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Type: Journal article
Title: Geographic variation in tobacco use in India: a population-based multilevel cross-sectional study
Author: Singh, A.
Arora, M.
Bentley, R.
Spittal, M.J.
Do, L.G.
Grills, N.
English, D.R.
Citation: BMJ Open, 2020; 10(6):e033178-1-e033178-7
Publisher: BMJ Publishing Group
Issue Date: 2020
ISSN: 2044-6055
Statement of
Ankur Singh, Monika Arora, Rebecca Bentley, Matthew J Spittal, Loc G Do, Nathan Grills, Dallas R English
Abstract: Objective: This study aims to quantify the extent to which people's use of tobacco products varies by local areas (city ward and village) across India and the variation in this clustering by tobacco products. Design: Cross-sectional study. Setting and Participants: Data on 73 954 adults across 2547 city wards and villages were available for analysis from 30 states and 2 union territories in India. Primary and Secondary Outcome Measures: We included as primary outcomes self-reported any tobacco use, current cigarette smoking, current bidi smoking, current smokeless tobacco use and a derived variable for dual use describing respondents who engaged in both smoking and smokeless tobacco use. Results: The median risk of an individual using tobacco was 1.64 times greater if a person hypothetically moved from an area of low to high risk of tobacco use (95% CI: 1.60 to 1.69). Area-level partitioning of variation differed by tobacco product used. Median ORs ranged from 1.77 for smokeless tobacco use to 2.53 for dual use. Conclusions: Tobacco use is highly clustered geographically in India. To be effective in India, policy interventions should be directed to influence specific local contextual factors on adult tobacco use. Where people live in India influences their use of tobacco, and this association may be greater than has been observed in other settings. Tailoring tobacco control policies for local areas in India may, therefore, provide substantial public health benefits.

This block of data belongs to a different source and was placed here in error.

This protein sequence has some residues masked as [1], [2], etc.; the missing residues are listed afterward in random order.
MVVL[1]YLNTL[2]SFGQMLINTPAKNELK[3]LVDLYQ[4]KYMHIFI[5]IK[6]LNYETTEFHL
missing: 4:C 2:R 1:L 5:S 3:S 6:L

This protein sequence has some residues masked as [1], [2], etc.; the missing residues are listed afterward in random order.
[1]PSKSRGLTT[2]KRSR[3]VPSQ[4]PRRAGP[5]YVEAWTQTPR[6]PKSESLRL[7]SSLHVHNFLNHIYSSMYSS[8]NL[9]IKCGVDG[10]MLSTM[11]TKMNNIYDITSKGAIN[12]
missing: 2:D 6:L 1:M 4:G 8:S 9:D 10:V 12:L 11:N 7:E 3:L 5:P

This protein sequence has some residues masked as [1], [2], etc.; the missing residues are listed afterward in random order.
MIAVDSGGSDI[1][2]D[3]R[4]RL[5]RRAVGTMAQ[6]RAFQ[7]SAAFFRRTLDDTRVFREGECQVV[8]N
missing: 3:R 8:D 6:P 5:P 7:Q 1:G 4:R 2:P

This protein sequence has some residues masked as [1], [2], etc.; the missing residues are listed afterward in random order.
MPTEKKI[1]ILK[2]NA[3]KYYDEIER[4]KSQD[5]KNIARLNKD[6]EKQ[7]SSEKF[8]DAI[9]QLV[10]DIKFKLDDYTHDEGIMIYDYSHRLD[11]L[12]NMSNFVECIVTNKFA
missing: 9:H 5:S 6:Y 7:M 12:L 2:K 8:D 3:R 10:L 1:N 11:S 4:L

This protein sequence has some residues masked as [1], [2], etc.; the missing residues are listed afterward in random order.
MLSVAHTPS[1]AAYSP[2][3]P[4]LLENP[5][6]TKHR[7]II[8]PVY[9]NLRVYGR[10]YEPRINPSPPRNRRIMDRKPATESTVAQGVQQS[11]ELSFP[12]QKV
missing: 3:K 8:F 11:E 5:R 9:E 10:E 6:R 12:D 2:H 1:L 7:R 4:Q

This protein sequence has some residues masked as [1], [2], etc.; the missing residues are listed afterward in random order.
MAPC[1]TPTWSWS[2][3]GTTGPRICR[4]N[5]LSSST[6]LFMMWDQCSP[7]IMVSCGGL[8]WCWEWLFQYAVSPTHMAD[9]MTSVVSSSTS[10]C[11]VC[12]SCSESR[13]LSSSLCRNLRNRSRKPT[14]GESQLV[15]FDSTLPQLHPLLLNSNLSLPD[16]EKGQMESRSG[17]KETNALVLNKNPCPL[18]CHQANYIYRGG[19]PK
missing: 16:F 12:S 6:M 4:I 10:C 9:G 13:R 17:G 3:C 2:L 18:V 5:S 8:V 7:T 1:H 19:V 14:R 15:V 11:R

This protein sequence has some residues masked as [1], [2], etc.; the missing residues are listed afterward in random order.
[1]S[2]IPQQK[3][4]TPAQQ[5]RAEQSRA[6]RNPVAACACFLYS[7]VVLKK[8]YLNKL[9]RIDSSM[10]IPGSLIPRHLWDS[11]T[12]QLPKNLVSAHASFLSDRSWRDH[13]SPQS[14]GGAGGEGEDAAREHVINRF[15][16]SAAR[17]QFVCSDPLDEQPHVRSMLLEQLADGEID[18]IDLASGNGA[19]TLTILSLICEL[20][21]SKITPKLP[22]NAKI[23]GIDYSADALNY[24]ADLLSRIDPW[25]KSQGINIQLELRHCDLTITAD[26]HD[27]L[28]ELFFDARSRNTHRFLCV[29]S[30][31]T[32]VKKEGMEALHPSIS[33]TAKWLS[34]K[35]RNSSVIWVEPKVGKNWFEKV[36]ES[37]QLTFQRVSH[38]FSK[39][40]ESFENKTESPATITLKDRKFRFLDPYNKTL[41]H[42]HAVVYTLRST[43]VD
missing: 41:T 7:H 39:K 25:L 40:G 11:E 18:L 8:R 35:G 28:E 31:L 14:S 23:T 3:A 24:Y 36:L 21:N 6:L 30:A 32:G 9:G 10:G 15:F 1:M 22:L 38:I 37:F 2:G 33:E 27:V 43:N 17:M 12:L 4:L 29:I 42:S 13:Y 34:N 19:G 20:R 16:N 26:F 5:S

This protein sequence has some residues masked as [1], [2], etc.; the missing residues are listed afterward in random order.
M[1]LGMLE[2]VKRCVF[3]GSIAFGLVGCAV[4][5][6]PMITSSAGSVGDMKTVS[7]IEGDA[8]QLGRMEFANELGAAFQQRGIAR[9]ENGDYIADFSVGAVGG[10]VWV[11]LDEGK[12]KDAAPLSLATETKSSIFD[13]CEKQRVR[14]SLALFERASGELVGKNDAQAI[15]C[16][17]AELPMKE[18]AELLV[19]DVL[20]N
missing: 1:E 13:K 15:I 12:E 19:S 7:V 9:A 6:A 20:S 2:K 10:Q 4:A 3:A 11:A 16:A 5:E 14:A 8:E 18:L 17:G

Keywords: India; epidemiology; public health; social medicine; tobacco
Rights: © Author(s) (or their employer(s)) 2020. Re-use permitted under CC BY-NC. No commercial re-use. See rights and permissions. Published by BMJ. This is an open access article distributed in accordance with the Creative Commons Attribution Non Commercial (CC BY-NC 4.0) license, which permits others to distribute, remix, adapt, build upon this work non-commercially, and license their derivative works on different terms, provided the original work is properly cited, appropriate credit is given, any changes made indicated, and the use is non-commercial. See:
RMID: 1000022692
DOI: 10.1136/bmjopen-2019-033178
Grant ID:
Appears in Collections:Public Health publications

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